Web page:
Christopher Hogwood has found himself a dream cast here, with even the smallest roles taken by big names. There are a couple of surprises along the way, such as the underage First Sailor (sung by a slightly quavery treble) and the cross-dressing Sorceress, here taken by a bass. Still David Thomas cackles and machinates with the best of them, so don't let that put you off.
At under an hour this mini-masterpiece should be in every opera-lover's collection. There are scores of versions available but I tend to favour those with a Dido of really starry vocal quality given that her torments lie at the heart of the opera and all other considerations are secondary: Purcell and his librettist Nathum Tate make little of Aeneas's psychology and the other roles are all supplementary, reflecting upon Dido's plight, even to the extent of some suggesting that the Sorceress is her alter ego.
Although written for the configuration of two violins and continuo, Dietrich Buxtehude's Seven Sonatas, Op. 1, are not trio sonatas in the usual sense. They refer back to the older type of Italian ensemble sonata, with contrasting short sections following in rapid succession rather than the three- or four-movement sonata or dance suite types. Buxtehude came at the end of this tradition, which by 1694, when these sonatas were first published, was beginning to give way to newer Italian types in points further south.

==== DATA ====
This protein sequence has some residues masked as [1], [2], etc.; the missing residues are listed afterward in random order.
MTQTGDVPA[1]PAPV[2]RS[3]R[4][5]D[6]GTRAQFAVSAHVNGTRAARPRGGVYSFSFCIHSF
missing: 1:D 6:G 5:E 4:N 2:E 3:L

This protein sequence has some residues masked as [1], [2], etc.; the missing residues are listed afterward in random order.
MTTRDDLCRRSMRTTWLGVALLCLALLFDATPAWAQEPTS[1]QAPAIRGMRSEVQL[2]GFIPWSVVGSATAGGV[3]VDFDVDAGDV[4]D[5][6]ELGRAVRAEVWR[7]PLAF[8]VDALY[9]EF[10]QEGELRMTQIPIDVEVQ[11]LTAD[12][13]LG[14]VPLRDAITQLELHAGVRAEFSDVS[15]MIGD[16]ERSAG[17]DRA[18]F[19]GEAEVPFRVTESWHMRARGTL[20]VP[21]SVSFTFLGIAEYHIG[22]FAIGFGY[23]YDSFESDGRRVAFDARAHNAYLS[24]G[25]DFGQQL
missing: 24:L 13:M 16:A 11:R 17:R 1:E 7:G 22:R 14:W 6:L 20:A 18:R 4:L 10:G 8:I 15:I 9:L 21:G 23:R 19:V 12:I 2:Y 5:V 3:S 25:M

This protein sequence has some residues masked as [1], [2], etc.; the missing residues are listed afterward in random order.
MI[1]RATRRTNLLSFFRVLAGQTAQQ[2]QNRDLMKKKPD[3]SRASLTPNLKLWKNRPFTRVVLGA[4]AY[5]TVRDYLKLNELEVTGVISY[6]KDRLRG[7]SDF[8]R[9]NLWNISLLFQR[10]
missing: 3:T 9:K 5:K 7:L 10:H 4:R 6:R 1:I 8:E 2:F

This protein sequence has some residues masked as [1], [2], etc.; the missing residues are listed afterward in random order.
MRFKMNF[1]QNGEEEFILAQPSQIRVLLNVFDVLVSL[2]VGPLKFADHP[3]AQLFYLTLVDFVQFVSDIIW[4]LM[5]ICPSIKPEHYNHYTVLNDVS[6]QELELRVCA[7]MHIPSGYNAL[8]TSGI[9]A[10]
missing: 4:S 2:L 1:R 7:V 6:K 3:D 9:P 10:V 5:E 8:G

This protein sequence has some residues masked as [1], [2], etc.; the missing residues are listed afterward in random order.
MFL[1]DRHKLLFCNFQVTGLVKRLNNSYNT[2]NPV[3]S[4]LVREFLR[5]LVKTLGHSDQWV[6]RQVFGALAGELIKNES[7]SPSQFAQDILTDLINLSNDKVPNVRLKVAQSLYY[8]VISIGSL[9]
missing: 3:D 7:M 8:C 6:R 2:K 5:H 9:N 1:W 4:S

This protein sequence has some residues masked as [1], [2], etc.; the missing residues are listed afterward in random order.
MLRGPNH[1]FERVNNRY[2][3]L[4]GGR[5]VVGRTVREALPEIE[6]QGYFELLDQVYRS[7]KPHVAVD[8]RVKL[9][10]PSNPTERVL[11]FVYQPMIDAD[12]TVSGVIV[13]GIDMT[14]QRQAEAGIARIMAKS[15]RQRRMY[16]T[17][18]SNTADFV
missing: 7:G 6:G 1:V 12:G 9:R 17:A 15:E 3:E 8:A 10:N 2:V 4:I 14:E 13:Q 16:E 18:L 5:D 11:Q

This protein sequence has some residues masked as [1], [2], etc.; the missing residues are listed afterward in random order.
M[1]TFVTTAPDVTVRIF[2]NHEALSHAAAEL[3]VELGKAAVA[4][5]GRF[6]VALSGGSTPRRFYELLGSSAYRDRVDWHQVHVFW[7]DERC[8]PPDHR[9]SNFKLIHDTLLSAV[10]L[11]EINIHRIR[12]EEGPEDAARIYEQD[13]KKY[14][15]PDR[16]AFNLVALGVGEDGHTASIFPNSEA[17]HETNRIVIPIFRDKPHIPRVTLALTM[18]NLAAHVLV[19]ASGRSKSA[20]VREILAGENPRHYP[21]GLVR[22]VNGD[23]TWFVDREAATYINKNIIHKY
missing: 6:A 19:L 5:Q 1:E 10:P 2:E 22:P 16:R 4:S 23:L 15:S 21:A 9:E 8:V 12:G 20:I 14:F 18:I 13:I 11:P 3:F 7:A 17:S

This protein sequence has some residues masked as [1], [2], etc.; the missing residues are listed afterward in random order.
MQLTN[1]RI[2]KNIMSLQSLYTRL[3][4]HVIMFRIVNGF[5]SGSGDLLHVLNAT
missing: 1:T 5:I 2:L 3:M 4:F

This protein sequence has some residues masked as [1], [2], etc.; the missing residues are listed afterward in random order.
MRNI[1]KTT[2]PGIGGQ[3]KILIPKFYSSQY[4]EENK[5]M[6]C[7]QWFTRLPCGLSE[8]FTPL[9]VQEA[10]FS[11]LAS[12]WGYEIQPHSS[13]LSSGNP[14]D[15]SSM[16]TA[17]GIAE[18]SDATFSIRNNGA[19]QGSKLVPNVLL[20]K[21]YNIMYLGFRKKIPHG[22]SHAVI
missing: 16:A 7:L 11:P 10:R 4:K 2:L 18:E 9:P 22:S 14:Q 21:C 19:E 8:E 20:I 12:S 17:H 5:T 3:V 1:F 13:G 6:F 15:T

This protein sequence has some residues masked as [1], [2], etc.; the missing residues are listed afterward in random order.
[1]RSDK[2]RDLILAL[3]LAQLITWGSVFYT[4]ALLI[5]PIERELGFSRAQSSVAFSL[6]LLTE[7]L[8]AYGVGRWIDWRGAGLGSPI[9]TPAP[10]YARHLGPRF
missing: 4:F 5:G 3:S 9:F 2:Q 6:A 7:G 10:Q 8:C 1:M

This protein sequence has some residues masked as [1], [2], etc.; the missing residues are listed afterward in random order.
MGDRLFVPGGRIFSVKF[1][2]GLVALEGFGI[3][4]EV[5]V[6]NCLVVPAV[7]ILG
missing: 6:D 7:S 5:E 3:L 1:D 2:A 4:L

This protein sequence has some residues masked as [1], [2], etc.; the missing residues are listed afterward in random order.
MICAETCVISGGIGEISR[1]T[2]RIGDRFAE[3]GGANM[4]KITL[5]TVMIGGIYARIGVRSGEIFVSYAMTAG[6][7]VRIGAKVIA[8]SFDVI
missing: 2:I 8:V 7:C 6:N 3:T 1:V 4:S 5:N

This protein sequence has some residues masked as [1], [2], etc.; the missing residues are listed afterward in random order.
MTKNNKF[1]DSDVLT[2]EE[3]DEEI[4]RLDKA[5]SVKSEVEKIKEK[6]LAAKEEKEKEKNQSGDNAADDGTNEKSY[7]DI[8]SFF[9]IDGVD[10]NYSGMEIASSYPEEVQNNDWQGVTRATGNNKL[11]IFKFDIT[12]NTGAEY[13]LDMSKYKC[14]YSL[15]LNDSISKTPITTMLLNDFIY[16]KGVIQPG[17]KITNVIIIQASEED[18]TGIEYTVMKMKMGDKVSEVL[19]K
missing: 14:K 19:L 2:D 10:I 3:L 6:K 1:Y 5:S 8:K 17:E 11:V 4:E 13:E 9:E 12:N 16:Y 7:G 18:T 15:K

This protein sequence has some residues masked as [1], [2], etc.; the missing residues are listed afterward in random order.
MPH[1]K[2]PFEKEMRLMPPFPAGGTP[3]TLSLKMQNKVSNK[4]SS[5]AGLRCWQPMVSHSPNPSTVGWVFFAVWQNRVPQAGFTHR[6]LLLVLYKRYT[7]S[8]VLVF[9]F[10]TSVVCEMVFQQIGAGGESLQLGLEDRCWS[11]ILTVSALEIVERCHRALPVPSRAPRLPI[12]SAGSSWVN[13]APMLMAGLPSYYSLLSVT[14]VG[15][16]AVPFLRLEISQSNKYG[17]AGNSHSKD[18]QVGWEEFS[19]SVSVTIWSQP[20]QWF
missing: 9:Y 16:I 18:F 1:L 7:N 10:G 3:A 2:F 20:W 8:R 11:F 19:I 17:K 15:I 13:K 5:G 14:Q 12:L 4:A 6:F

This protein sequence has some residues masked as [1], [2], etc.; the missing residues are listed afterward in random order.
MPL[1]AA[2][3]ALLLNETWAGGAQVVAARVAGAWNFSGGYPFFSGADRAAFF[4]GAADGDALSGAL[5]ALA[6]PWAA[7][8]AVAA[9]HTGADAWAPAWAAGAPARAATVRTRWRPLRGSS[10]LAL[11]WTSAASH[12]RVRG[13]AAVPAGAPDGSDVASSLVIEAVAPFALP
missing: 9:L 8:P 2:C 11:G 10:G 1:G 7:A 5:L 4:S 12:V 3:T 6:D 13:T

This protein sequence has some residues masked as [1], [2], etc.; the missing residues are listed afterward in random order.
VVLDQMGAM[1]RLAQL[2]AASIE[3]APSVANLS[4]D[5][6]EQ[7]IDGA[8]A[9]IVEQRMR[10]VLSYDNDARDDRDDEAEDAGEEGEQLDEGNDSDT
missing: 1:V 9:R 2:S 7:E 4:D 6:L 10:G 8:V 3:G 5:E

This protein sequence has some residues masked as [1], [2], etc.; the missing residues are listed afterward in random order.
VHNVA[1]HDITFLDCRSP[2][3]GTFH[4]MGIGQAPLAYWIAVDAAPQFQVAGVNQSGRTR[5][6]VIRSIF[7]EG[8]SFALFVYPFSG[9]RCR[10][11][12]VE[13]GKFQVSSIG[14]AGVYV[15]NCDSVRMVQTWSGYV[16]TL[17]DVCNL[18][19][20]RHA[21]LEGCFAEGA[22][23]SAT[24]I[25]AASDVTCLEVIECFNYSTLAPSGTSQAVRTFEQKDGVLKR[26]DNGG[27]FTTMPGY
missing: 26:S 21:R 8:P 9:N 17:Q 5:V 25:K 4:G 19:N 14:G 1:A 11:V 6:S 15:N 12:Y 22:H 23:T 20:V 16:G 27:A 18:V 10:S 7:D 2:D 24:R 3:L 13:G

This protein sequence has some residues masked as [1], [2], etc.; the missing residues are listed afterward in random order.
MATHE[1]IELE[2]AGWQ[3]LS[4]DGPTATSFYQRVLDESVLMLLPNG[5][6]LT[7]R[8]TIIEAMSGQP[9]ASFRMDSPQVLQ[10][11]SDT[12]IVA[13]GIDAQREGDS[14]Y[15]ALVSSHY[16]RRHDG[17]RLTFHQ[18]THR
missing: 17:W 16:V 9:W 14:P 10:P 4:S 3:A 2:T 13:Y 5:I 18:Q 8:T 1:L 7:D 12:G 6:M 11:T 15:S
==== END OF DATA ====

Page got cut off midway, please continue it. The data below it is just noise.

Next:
Originally conceived as a play with musical accompaniment, Henry Purcell's 1691 King Arthur endures on the strength of its adventurous harmonies and appealing orchestration. Laying aside the Camelot legends, poet John Dryden framed the tale as the Christian King Arthur defending England against the pagan Saxons, and added colorful visitations by Greek and Norse deities to the plot.
King's Consort produces another brilliant interpretation and performance of works by Henry Purcell. This collection of Purcell's solo secular songs (though some, as the previous review mentions, have short duets within them) is superbly sung all around. A note on the vocals, they aren't the most "early music" vocals you'll find. The singers all certainly demand attention, but for me, I think that's perfectly fine. The very subdued singing that some take to Baroque music seems to detract from the emotion of these pieces–emotion that is clearly intended from the text painting. However, they also aren't sung in an unnecessarily grandiose way or with too much drive. Frankly, it's just right.